How to Bake (Easy! and Delicious!) Cutout Cookies with Neat Edges
Learn the secrets to baking cutout cookies with neat edges, that won’t spread as they bake! You’ll fall in love with baking and decorating cutout cookies.
**This post for cutout cookies with neat edges originally appeared on my old blog, YinMom YangMom, and has now been updated with the above video, as well as brand-new, pretty pics!
Everything else is exactly the same as it’s ever been.**
With less than a few weeks left ’til the most cookie-centric holiday on the calendar, I’m sure all my baking peeps are knee-deep in flour, sugar, and butter right about now! So I’m spilling my best cutout cookie baking secrets to you all, in the spirit of giving…
Almost every baking blog I visit has a post or a FAQ devoted to the subject, “How do you bake cutout cookies that don’t spread all over the place in the oven, hold their pretty shape, and have nice, neat edges???” It was not too long ago that I was myself searching for the answer to this age-old cutout cookie question. And when I want something, I do not rest until I’ve nailed it! After much research, and much experimentation, I’ve decided to put everything I’ve learned on this subject into one comprehensive post.
I do realize that after reading this post, there is a very good chance that your cutout cookies will now be as pretty, if not even PRETTIER, than mine. But I have learned SO much from the many talented baker/bloggers out there, and they’ve given so generously! It’s because of them that I’ve been able to build this hobby that I’m so fulfilled by! It simply would not be fair for me to keep this stuff to myself. It’s too good! And what’s the point of a site like this anyway, if not to inspire???
So, let’s dive in!
I developed this cutout cookie recipe myself, but based it on a few of my favorite cookie bloggers’ recipes.
LilaLoa: End-All for Chocolate Cookies
Sweetopia: Gingerbread Cookies
Bake at 350: Biscoff Cutouts (which I sometimes sub peanut or sunflower seed butter for the Biscoff- either way, hello, YUM!)
In Katrina’s Kitchen: Best Sugar Cookie Recipe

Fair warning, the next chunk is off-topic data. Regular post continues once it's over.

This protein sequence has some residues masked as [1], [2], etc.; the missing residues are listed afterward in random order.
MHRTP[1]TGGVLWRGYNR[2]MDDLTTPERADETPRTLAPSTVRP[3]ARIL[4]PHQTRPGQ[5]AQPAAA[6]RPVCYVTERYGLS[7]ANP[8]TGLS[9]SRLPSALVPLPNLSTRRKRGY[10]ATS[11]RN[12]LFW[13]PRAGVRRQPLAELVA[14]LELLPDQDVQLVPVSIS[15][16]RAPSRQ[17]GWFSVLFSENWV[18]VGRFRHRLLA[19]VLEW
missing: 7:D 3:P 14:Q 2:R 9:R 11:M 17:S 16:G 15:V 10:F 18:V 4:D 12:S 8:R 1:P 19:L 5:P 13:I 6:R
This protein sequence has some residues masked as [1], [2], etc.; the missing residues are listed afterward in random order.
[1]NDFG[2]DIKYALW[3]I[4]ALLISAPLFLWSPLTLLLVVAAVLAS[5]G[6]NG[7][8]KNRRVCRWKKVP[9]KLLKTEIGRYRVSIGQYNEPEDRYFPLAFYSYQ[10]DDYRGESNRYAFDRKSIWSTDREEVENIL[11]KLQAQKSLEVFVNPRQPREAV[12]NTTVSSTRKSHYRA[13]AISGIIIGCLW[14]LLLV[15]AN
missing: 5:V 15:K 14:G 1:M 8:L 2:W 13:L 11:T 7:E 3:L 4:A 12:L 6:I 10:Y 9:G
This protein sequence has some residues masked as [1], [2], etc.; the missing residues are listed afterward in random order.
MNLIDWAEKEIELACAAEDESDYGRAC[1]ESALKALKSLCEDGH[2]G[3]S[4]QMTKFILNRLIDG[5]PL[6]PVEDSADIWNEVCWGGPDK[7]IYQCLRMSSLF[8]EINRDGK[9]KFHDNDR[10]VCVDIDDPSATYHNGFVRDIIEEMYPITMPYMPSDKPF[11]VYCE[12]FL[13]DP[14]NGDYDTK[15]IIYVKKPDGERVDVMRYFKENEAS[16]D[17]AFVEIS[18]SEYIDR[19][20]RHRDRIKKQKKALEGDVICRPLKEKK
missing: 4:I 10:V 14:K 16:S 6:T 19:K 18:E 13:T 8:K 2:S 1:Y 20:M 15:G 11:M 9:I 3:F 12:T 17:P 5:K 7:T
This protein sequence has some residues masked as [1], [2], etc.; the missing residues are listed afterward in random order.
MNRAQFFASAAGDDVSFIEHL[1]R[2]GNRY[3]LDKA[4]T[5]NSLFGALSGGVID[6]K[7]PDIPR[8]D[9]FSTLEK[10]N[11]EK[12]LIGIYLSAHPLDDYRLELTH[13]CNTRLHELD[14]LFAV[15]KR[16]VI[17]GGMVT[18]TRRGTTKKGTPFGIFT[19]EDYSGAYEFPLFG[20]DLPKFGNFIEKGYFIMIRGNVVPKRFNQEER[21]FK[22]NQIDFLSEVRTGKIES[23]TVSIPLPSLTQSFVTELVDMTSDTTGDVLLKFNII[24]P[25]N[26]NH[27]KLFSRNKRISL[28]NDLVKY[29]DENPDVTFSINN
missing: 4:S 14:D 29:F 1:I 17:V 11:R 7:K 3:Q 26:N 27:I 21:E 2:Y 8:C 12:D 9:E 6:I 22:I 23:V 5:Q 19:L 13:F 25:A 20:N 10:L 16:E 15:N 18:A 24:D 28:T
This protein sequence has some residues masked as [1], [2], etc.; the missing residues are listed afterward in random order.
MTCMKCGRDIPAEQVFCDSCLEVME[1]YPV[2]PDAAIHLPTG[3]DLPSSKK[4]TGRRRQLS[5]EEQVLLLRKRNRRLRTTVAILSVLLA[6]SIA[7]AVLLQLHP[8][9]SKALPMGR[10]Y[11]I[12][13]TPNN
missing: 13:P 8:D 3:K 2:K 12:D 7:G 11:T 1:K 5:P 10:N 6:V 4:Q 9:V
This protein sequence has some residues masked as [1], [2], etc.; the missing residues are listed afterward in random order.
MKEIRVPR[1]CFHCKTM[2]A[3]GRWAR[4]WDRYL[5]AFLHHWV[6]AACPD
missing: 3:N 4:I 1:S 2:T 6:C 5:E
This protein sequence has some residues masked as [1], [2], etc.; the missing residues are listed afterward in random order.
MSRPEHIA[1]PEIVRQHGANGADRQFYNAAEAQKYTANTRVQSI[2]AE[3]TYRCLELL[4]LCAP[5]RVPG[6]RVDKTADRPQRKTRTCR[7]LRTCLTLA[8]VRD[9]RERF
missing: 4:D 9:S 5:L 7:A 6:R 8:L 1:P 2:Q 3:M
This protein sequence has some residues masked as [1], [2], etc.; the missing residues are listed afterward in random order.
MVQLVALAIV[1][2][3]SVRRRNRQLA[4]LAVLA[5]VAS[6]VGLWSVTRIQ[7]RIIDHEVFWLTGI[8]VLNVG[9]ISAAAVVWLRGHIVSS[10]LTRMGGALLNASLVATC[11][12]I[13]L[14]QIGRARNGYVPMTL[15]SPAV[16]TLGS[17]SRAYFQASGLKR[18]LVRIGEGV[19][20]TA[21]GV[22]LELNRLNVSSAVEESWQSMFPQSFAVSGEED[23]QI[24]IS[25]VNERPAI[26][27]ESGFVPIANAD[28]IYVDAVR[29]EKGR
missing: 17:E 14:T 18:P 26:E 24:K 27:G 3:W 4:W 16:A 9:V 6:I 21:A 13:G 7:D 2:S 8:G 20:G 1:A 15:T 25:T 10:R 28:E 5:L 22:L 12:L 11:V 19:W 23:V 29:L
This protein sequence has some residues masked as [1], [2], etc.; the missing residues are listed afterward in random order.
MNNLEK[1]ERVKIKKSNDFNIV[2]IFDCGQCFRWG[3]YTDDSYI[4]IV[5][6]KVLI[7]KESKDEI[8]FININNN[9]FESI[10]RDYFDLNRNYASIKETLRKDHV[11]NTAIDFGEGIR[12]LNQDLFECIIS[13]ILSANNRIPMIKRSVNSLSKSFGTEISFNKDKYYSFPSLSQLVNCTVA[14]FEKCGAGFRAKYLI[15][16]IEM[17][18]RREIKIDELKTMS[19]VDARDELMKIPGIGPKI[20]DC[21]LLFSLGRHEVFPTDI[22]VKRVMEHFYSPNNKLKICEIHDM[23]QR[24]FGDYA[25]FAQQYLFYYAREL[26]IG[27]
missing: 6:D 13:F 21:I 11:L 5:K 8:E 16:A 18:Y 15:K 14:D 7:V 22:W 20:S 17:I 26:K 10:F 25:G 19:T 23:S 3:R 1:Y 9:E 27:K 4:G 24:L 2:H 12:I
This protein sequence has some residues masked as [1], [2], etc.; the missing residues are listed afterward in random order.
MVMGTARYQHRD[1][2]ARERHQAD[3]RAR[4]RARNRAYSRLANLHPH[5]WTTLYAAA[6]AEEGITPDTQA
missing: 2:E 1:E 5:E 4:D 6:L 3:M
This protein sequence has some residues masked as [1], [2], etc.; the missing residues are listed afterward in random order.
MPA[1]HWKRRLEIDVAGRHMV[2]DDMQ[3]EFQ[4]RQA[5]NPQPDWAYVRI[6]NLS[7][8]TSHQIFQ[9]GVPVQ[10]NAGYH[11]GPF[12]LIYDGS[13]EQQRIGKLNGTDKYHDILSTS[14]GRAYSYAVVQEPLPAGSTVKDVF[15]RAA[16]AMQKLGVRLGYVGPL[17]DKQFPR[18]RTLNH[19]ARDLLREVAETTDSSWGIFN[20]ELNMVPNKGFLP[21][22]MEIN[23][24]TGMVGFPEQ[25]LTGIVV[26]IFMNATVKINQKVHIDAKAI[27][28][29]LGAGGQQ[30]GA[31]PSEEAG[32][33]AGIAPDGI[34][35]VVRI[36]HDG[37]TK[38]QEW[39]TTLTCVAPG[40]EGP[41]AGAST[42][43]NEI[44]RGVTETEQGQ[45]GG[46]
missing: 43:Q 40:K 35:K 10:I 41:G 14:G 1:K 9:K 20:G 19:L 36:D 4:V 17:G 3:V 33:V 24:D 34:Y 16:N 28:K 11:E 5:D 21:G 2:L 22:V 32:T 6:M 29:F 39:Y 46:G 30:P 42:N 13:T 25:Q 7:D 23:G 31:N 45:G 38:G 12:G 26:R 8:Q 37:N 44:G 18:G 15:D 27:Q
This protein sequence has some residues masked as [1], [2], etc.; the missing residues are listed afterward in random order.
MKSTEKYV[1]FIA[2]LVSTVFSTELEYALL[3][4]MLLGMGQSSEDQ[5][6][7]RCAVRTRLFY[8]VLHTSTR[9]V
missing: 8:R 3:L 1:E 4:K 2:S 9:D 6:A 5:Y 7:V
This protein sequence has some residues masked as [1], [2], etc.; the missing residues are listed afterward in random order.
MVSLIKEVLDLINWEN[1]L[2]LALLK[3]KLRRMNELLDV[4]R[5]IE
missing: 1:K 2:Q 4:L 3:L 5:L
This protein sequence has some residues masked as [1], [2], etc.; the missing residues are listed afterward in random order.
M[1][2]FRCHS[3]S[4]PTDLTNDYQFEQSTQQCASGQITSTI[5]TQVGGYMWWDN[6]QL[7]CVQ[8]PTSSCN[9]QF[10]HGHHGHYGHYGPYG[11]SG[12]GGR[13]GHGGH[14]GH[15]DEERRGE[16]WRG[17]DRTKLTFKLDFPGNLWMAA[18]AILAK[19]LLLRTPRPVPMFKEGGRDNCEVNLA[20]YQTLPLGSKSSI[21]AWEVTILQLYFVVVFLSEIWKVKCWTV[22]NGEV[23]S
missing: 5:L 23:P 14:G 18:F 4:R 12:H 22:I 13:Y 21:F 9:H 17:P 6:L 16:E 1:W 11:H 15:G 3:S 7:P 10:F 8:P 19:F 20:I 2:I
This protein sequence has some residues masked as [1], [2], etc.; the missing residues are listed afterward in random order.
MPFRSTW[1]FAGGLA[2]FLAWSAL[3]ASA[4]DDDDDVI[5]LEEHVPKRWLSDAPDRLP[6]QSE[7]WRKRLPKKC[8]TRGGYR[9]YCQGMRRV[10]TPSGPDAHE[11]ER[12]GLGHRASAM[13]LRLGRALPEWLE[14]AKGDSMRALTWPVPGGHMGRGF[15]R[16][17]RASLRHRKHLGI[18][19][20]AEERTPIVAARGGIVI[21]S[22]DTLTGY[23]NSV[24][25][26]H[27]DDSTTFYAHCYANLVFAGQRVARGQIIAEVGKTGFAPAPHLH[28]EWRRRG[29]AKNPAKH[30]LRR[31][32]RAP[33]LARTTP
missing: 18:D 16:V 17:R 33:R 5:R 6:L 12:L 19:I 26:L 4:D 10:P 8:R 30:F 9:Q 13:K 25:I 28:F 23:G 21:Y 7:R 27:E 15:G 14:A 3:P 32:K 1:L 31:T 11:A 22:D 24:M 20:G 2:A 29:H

The Sweet Adventures of SugarBelle: Basic Sugar Cookie Recipe
The changes/tweaks/modifications I’ve made to their formulas produce cutout cookies that are kinda soft, but a little crunchier around the edges, with a mouthfeel somewhere between a sugar cookie and a shortbread. Scroll all the way to the bottom of this post, for my basic vanilla recipe.
But first, some of my best tips:
- Don’t Bother Softening the Butter: I like to use cold, cubed butter when I make the dough. Two reasons: 1) I’m lazy, and impatient, and I don’t always plan ahead. I don’t want to wait for the extra step of softening the butter. When that cookie baking urge strikes, I just want to go for it! 2) It also saves the step of chilling the dough before baking, which is another trick a lot of bakers use to help their cookies keep their shape. If you work quickly, the butter is still pretty cold when it goes into the oven, so the dough holds its shape better and doesn’t get all melty and slide all over the baking sheet.
- Leave Out the Leavening: Now, you may notice that my recipe contains no leavening of any kind. If you think about the purpose of baking powder in a recipe, it’s to help things puff up and spread out (hello!?), and be light and fluffy. Light and fluffy is great in a muffin or a pancake, but we are talking cookies, here, people. They are meant to have a little bite to them. Perhaps they are a little bit heavier, but in this instance, you kinda want that. Odds are, you are either shipping your cookies or delivering them by car, and if they are too light and delicate, they’re more likely to break. So, this is going to give you a more durable cookie, and I promise you, they are still every bit as delicious.